No decision has been made whether to give MSNBC’s 6 p.m. timeslot to Rev. Al Sharpton, who had been lobbied by Comcast and given his blessing when that media conglomerate was trying to buy MSNBC-parent NBCUniversal.
Speaking to TV critics at Summer TV Press Tour 2011, MSNBC president Phil Griffin insisted hiring Sharpton would not be a conflict of interest because, in some capacity or another, “he’s been on MSNBC for…15 years.”
In a statement issued recently, MSNBC said, “There is no agreement with Mr. Sharpton to host a program; however, it is important to note that Comcast plays no role in either the independent editorial decision-making of MSNBC or the selection of its hosts.”
Griffin on Tuesday insisted Sharpton is doing well guest-hosting the 6 p.m. timeslot, leading into MSNBC’s primetime lineup.
But still, “no decision has been made yet,” on whether he gets the timeslot, Griffin said, while noting Sharpton “fits in with the MSNBC…sensibility.”
Immediately after which MSNBC’s on-air elder statesman, Chris Matthews – who was sharing the stage with Griffin, Rachel Maddow, and Lawrence O’Donnell, barked, “He’s done really well at 5 and 7… If he does really well, I think the job is his.”
Last year, Comcast approached Sharpton, who is head of the National Action Network, and other minority organizations in an effort to smooth the path for its takeover of NBCUniversal while that deal was being scrutinized in Washington. Sharpton was among those who gave the merger a thumbs up, after Comcast presented a plan to foster diversity -- including diversity in its news programming.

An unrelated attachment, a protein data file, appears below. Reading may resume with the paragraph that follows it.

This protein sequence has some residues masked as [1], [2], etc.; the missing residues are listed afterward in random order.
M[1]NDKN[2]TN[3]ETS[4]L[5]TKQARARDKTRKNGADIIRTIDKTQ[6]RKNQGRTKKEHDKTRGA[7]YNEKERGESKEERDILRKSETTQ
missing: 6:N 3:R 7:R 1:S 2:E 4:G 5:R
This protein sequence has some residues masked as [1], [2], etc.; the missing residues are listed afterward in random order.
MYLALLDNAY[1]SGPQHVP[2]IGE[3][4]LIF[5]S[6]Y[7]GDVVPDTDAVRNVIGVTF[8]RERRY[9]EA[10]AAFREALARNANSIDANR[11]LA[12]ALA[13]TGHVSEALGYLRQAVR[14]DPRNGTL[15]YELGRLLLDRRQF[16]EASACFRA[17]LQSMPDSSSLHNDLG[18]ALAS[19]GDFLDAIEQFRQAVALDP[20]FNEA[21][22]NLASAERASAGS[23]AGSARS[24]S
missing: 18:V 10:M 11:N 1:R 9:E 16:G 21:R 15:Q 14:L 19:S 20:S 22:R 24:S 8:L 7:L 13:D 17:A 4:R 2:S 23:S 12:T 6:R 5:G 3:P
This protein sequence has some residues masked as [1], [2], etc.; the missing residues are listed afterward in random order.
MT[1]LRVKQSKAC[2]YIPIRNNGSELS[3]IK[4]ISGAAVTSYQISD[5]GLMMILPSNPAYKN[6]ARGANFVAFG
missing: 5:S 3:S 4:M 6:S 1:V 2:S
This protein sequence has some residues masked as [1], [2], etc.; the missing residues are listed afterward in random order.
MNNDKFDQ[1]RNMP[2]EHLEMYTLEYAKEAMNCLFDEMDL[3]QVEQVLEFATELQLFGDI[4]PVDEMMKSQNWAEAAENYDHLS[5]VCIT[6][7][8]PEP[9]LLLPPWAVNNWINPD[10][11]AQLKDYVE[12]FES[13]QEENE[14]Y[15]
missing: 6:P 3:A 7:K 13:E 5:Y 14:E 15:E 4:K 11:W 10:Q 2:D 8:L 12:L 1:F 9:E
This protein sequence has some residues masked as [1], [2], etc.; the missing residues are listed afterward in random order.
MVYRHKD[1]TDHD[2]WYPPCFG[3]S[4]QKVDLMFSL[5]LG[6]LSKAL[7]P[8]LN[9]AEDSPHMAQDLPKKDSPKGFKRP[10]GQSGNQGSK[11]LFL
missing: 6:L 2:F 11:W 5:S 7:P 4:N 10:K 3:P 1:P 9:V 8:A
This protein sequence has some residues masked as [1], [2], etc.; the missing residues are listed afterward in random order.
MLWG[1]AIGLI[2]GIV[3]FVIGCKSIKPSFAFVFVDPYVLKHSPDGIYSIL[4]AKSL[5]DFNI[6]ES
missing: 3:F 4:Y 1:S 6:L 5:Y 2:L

(MSNBC noted in a recent ratings release that it “continues to be #1 among African American and Hispanic viewers,” adding “This marks the 6th consecutive quarterly win among African American viewers and the 5th consecutive quarterly win among Hispanic viewers.”)
Griffin said Tuesday he was surprised that Cenk Uygur, who hosted the 6 p.m. timeslot for six months, declined to sign a new contract with the network.
The timeslot has been up for grabs since Keith Olbermann left MSNBC in January; Ed Schultz was moved from 6 to 10 as part of that shake-up, and Uygur, who had been a contributor at the network, was tried out in the timeslot.
“We wanted Cenk to stay,” Griffin said, noting that Uygur also “fits our sensibility.”
MSNBC offered Uygur a deal to do a weekend show and contribute during the week, Griffin said.
“For whatever reason, it didn’t work out, but he was terrific and I have nothing bad to say about him.”
The reason, Uygur told the New York Times recently, is that he decided to walk because he thought Griffin had given in to political pressure with regarding to casting the timeslot.
Griffin had opened his Q&A with some bright shiny lights, comparing his network’s ratings performance to Fox News Channel and CNN, and announcing he’d signed Rachel Maddow to a new multi-year deal. So you can stop reading reports she might be joining her old pal Keith Olbermann at Current TV.